Teaching Students to Teach

Jeanette Lowe Hsieh ’64 thought she was a wonderful teacher when she began her career in a Deerfield, Ill., elementary school. “My students were so motivated —  they all wanted to learn,” she recalls.

Then she went to work in an inner-city school in nearby Elgin. “That’s where I really learned to teach,” she says. “The children in Deerfield were succeeding in spite of me. But the students in Elgin needed more.”

On the first day of class, one sixth-grade boy couldn’t write his address correctly or give his birth date. His reading skills were well below the beginning level, and he was vegetating.

“I wondered what I could do to get him interested in school,” Jeannette explains. “Then I found out he had a passion for trains, so I asked someone to start reading him the history of trains. He happened to be a good artist, and he started using art to tell about trains. Slowly he built on little successes, and eventually he began reading about cars himself.

“Success breeds success,” she points out. “My goal as a teacher is to find in my students those areas where they are gifted and help them build on their gifts.”

That’s a lesson she learned from Rosemary Springer, who was dean of women when Jeanette attended Westmont. “She helped me to begin to see what gifts I had,” Jeanette relates. “I didn’t even know I had those gifts. She was a nurturer and a mentor.”

Recognizing that students in Elgin needed excellent teachers and convinced that Christians could make a difference in public schools, Jeanette left the classroom and began a long career in Christian higher education. She spent 17 years as chair of education at Judson College in Elgin before moving to Wheaton College where she developed the master’s program and became chair of the education department. Three years ago she became senior vice president for academic affairs and dean of the college of arts and sciences and graduate school at Trinity International University in Deerfield.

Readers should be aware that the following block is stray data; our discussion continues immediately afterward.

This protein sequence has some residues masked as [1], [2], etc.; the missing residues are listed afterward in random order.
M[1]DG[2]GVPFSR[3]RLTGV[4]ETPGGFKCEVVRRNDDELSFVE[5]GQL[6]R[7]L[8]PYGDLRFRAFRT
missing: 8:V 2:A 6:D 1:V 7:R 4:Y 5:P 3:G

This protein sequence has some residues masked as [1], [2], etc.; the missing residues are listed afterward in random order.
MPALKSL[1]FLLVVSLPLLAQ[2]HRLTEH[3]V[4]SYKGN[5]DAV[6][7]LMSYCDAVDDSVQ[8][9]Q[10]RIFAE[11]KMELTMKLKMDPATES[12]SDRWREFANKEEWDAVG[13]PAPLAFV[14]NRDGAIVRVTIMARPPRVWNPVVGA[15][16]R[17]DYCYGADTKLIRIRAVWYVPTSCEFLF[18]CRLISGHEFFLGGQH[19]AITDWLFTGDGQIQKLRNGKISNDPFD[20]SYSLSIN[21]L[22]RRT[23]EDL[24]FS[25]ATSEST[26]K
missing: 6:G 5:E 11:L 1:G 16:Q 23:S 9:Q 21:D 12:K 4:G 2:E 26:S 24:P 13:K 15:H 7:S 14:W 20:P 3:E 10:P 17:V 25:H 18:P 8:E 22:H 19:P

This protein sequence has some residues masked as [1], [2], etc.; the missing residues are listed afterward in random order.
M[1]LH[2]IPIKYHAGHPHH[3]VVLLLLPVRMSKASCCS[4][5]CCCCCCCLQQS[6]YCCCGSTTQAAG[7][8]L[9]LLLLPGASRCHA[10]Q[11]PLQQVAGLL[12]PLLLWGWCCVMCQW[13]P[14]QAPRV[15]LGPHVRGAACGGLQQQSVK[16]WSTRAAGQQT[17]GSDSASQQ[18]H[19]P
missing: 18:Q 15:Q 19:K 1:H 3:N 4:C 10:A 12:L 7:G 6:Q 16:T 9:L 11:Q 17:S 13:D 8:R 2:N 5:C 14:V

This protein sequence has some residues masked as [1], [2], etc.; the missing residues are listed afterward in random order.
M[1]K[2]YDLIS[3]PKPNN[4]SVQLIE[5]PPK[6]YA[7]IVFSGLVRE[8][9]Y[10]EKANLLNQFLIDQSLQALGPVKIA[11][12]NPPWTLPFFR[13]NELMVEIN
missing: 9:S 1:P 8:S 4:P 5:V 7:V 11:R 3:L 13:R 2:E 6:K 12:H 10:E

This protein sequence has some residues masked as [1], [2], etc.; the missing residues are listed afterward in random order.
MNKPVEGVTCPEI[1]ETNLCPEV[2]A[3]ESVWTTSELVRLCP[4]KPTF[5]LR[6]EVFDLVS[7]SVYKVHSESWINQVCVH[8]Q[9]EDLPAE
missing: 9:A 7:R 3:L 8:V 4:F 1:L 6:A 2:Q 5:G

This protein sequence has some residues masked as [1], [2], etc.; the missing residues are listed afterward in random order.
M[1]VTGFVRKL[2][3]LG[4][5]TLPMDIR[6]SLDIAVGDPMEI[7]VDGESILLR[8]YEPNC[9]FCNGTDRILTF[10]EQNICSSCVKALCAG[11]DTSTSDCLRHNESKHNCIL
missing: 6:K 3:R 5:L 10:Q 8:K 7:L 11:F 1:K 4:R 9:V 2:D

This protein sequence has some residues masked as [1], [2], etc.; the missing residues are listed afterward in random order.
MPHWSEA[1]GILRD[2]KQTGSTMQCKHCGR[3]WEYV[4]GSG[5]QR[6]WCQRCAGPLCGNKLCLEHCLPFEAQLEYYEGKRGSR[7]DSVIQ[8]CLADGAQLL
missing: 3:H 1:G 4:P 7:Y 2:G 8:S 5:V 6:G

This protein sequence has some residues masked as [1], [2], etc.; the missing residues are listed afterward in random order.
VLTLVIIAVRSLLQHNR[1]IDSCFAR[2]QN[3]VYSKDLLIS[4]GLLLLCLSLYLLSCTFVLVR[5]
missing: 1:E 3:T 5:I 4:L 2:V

“I believe in Christian higher education,” she states. “I can see how it influenced me and how my calling to teach is connected with my faith. Christian schools can truly help people develop a holistic Christian worldview and give them the intellectual and spiritual courage to be an articulate voice in the marketplace.”

Jeanette has dedicated her life to preparing Christian teachers to be excellent in their disciplines. “I want them to understand their role as Christians in the public arena and not withdraw from the culture and the world.”

The master’s in teaching program she started at Wheaton illustrates her philosophy. Designed for college graduates who want to teach in secondary schools but don’t have certification, it emphasizes both pedagogy and advanced studies in their field. Students spend a year teaching and begin action research based on their experience. They identify a problem in their classroom and begin looking for solutions. This project takes the place of a thesis and provides a nugget for what may become an article in a scholarly journal.

According to Jeanette, “Our goal was to prepare graduates who would be excellent teachers and also contribute to scholarly publications in their disciplines.”

Although she was happy at Wheaton, she responded when Trinity was searching for a new dean. “I liked the potential of a Christian university,” she explains. “I also appreciate TIU’s commitment to serve diverse populations.” Currently, Trinity Graduate School offers master’s programs in faith and culture, bioethics, and counseling psychology.

“We have to do a better job in Christian higher education, or we are going to be marginalized,” she adds. “That challenge intrigues me. I see the next century as the battle for the minds of Christian students. They are tinged with relativistic and post-modern ways of thinking even though their hearts are committed to Jesus Christ. I want to help them think as Christians and coherently connect their faith and thinking.

“The goal is a holistic view of the world and an end to separating faith and thinking. That’s what we’re all about.”

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